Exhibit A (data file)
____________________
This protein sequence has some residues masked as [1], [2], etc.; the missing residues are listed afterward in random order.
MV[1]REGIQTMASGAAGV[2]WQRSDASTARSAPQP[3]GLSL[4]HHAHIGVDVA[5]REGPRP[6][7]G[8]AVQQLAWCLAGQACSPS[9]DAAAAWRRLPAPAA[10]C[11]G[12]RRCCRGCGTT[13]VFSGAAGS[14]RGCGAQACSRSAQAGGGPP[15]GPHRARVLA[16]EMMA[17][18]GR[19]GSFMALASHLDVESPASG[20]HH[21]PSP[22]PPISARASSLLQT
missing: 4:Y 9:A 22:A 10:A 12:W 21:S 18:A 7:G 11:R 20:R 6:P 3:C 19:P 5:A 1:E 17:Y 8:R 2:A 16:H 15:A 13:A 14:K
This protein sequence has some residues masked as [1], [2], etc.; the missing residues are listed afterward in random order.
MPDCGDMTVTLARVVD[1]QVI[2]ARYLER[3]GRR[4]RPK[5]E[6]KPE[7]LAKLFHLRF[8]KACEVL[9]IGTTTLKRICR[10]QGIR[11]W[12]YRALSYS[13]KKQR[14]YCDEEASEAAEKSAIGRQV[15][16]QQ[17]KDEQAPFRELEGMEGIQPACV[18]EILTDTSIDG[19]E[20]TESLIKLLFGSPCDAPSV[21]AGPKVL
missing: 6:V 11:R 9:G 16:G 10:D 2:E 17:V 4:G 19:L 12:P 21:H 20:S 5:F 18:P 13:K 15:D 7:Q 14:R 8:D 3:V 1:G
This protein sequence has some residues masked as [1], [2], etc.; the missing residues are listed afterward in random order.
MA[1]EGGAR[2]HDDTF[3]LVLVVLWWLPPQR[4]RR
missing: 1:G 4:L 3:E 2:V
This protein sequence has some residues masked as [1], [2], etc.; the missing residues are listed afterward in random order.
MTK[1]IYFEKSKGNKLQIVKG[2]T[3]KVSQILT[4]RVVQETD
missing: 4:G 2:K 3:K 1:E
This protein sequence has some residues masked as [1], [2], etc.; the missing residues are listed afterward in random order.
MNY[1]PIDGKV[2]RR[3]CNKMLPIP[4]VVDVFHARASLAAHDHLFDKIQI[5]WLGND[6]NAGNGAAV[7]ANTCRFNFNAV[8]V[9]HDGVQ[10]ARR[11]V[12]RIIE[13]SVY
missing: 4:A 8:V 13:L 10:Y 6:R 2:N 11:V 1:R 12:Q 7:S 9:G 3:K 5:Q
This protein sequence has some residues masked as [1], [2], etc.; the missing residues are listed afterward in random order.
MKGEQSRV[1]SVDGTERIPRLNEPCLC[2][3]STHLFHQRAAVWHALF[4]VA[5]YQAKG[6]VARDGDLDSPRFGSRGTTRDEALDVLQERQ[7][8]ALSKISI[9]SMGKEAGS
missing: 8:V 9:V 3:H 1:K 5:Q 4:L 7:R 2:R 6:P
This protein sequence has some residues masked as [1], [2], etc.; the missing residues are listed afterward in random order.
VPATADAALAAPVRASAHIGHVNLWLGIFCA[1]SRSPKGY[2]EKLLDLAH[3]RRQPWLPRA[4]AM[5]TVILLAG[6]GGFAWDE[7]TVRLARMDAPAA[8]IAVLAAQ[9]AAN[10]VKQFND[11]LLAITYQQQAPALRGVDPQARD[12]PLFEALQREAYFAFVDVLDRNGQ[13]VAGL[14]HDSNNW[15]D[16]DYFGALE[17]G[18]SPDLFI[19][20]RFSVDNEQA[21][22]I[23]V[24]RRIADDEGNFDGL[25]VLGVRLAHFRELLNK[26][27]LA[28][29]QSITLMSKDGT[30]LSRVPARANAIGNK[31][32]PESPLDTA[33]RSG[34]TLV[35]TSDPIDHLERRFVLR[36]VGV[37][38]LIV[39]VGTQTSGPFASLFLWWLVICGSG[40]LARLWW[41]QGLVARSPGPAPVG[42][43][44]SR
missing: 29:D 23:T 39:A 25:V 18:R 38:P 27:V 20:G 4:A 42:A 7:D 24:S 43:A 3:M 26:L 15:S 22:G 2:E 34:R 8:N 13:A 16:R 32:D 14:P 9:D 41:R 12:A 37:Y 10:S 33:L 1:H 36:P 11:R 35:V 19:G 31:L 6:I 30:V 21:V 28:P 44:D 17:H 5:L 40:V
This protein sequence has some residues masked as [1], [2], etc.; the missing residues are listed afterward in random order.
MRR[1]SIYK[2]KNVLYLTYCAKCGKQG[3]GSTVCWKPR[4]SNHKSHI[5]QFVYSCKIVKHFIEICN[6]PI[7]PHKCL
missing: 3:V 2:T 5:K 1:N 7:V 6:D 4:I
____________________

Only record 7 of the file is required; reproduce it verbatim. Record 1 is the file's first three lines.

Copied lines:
This protein sequence has some residues masked as [1], [2], etc.; the missing residues are listed afterward in random order.
VPATADAALAAPVRASAHIGHVNLWLGIFCA[1]SRSPKGY[2]EKLLDLAH[3]RRQPWLPRA[4]AM[5]TVILLAG[6]GGFAWDE[7]TVRLARMDAPAA[8]IAVLAAQ[9]AAN[10]VKQFND[11]LLAITYQQQAPALRGVDPQARD[12]PLFEALQREAYFAFVDVLDRNGQ[13]VAGL[14]HDSNNW[15]D[16]DYFGALE[17]G[18]SPDLFI[19][20]RFSVDNEQA[21][22]I[23]V[24]RRIADDEGNFDGL[25]VLGVRLAHFRELLNK[26][27]LA[28][29]QSITLMSKDGT[30]LSRVPARANAIGNK[31][32]PESPLDTA[33]RSG[34]TLV[35]TSDPIDHLERRFVLR[36]VGV[37][38]LIV[39]VGTQTSGPFASLFLWWLVICGSG[40]LARLWW[41]QGLVARSPGPAPVG[42][43][44]SR
missing: 29:D 23:T 39:A 25:V 18:R 38:P 27:V 20:G 4:A 42:A 7:D 24:S 43:A 3:M 26:L 15:S 22:G 2:E 34:R 8:N 13:A 16:R 32:D 14:P 9:D 41:R 12:A 37:Y 10:S 33:L 1:H 36:P 11:R 35:V 19:G 31:L 6:I 30:V 21:V 28:P 44:D 17:H 5:L 40:V